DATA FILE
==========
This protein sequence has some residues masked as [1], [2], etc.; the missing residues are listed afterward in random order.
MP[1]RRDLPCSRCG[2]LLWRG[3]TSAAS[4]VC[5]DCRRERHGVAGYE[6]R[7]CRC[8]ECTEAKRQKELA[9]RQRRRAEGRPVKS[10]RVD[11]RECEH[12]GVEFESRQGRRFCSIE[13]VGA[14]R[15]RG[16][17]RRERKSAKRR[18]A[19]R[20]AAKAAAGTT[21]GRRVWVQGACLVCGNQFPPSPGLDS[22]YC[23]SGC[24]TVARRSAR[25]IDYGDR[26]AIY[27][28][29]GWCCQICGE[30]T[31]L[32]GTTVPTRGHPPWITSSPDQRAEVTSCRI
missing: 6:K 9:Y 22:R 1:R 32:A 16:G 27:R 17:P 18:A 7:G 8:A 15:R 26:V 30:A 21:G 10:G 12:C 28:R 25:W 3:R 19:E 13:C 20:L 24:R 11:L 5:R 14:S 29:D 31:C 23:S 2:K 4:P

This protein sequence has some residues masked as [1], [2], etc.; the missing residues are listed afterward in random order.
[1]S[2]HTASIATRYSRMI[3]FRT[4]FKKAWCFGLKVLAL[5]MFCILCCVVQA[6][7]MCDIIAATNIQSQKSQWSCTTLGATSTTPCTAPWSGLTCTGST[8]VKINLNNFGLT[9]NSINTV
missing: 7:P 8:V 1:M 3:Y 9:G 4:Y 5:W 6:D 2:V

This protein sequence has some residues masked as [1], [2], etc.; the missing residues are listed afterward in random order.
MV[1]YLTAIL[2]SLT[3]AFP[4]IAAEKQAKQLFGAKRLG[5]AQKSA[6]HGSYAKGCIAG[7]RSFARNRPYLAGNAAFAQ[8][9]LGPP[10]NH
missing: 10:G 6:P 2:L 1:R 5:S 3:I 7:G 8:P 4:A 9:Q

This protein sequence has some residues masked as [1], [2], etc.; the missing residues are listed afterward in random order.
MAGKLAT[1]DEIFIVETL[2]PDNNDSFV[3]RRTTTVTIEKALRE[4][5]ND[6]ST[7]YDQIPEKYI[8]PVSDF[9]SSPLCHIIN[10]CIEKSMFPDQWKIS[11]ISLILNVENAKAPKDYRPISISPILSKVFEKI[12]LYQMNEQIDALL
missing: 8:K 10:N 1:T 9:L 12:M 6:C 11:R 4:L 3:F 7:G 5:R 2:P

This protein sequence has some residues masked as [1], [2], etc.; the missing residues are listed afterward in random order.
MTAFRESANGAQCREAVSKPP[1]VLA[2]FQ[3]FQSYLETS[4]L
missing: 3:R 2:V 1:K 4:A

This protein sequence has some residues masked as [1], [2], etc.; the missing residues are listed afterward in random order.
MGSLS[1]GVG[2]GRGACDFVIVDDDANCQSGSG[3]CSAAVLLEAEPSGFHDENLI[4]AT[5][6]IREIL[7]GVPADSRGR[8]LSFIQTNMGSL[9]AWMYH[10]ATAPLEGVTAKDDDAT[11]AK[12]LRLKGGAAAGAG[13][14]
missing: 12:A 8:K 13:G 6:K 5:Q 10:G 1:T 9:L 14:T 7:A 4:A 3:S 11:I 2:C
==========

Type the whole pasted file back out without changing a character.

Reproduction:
This protein sequence has some residues masked as [1], [2], etc.; the missing residues are listed afterward in random order.
MP[1]RRDLPCSRCG[2]LLWRG[3]TSAAS[4]VC[5]DCRRERHGVAGYE[6]R[7]CRC[8]ECTEAKRQKELA[9]RQRRRAEGRPVKS[10]RVD[11]RECEH[12]GVEFESRQGRRFCSIE[13]VGA[14]R[15]RG[16][17]RRERKSAKRR[18]A[19]R[20]AAKAAAGTT[21]GRRVWVQGACLVCGNQFPPSPGLDS[22]YC[23]SGC[24]TVARRSAR[25]IDYGDR[26]AIY[27][28][29]GWCCQICGE[30]T[31]L[32]GTTVPTRGHPPWITSSPDQRAEVTSCRI
missing: 6:K 9:Y 22:R 1:R 32:A 16:G 27:R 17:P 18:A 7:G 8:A 15:R 26:V 30:A 21:G 10:G 12:C 28:R 25:W 3:R 19:E 13:C 20:L 24:R 11:L 5:R 14:S 29:D 31:C 23:S 2:K 4:P

This protein sequence has some residues masked as [1], [2], etc.; the missing residues are listed afterward in random order.
[1]S[2]HTASIATRYSRMI[3]FRT[4]FKKAWCFGLKVLAL[5]MFCILCCVVQA[6][7]MCDIIAATNIQSQKSQWSCTTLGATSTTPCTAPWSGLTCTGST[8]VKINLNNFGLT[9]NSINTV
missing: 7:P 8:V 1:M 3:Y 9:G 4:Y 5:W 6:D 2:V

This protein sequence has some residues masked as [1], [2], etc.; the missing residues are listed afterward in random order.
MV[1]YLTAIL[2]SLT[3]AFP[4]IAAEKQAKQLFGAKRLG[5]AQKSA[6]HGSYAKGCIAG[7]RSFARNRPYLAGNAAFAQ[8][9]LGPP[10]NH
missing: 10:G 6:P 2:L 1:R 5:S 3:I 7:G 8:P 4:A 9:Q

This protein sequence has some residues masked as [1], [2], etc.; the missing residues are listed afterward in random order.
MAGKLAT[1]DEIFIVETL[2]PDNNDSFV[3]RRTTTVTIEKALRE[4][5]ND[6]ST[7]YDQIPEKYI[8]PVSDF[9]SSPLCHIIN[10]CIEKSMFPDQWKIS[11]ISLILNVENAKAPKDYRPISISPILSKVFEKI[12]LYQMNEQIDALL
missing: 8:K 10:N 1:T 9:L 12:M 6:C 11:R 4:L 3:F 7:G 5:R 2:P

This protein sequence has some residues masked as [1], [2], etc.; the missing residues are listed afterward in random order.
MTAFRESANGAQCREAVSKPP[1]VLA[2]FQ[3]FQSYLETS[4]L
missing: 3:R 2:V 1:K 4:A

This protein sequence has some residues masked as [1], [2], etc.; the missing residues are listed afterward in random order.
MGSLS[1]GVG[2]GRGACDFVIVDDDANCQSGSG[3]CSAAVLLEAEPSGFHDENLI[4]AT[5][6]IREIL[7]GVPADSRGR[8]LSFIQTNMGSL[9]AWMYH[10]ATAPLEGVTAKDDDAT[11]AK[12]LRLKGGAAAGAG[13][14]
missing: 12:A 8:K 13:G 6:K 5:Q 10:G 1:T 9:L 14:T 7:A 4:A 3:S 11:I 2:C